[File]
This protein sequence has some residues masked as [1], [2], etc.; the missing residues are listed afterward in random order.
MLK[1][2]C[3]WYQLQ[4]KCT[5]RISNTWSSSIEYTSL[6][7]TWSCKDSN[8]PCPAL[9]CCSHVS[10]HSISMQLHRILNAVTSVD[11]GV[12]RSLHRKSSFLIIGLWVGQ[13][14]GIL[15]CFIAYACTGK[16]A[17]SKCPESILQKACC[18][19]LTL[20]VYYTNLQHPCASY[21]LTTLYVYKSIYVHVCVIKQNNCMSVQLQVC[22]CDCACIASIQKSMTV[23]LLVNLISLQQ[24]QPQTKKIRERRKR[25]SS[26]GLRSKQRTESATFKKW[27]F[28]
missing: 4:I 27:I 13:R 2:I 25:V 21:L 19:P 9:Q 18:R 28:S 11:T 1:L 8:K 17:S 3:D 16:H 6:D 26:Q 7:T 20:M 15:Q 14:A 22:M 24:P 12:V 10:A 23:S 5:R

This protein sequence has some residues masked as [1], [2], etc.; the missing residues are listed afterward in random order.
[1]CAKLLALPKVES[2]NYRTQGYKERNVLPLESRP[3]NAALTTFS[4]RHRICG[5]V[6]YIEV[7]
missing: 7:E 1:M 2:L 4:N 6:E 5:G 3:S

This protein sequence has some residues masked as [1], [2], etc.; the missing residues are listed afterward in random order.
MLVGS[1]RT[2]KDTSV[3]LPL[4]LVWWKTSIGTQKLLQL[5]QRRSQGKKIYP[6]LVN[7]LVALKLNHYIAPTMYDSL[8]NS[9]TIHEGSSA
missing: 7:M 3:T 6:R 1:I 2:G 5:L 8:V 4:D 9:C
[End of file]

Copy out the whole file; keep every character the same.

This protein sequence has some residues masked as [1], [2], etc.; the missing residues are listed afterward in random order.
MLK[1][2]C[3]WYQLQ[4]KCT[5]RISNTWSSSIEYTSL[6][7]TWSCKDSN[8]PCPAL[9]CCSHVS[10]HSISMQLHRILNAVTSVD[11]GV[12]RSLHRKSSFLIIGLWVGQ[13][14]GIL[15]CFIAYACTGK[16]A[17]SKCPESILQKACC[18][19]LTL[20]VYYTNLQHPCASY[21]LTTLYVYKSIYVHVCVIKQNNCMSVQLQVC[22]CDCACIASIQKSMTV[23]LLVNLISLQQ[24]QPQTKKIRERRKR[25]SS[26]GLRSKQRTESATFKKW[27]F[28]
missing: 4:I 27:I 13:R 2:I 25:V 21:L 19:P 9:Q 18:R 28:S 11:T 1:L 8:K 17:S 3:D 16:H 6:D 26:Q 7:T 20:M 15:Q 14:A 22:M 24:P 12:V 10:A 23:S 5:R

This protein sequence has some residues masked as [1], [2], etc.; the missing residues are listed afterward in random order.
[1]CAKLLALPKVES[2]NYRTQGYKERNVLPLESRP[3]NAALTTFS[4]RHRICG[5]V[6]YIEV[7]
missing: 7:E 1:M 2:L 4:N 6:E 5:G 3:S

This protein sequence has some residues masked as [1], [2], etc.; the missing residues are listed afterward in random order.
MLVGS[1]RT[2]KDTSV[3]LPL[4]LVWWKTSIGTQKLLQL[5]QRRSQGKKIYP[6]LVN[7]LVALKLNHYIAPTMYDSL[8]NS[9]TIHEGSSA
missing: 7:M 3:T 6:R 1:I 2:G 5:L 8:V 4:D 9:C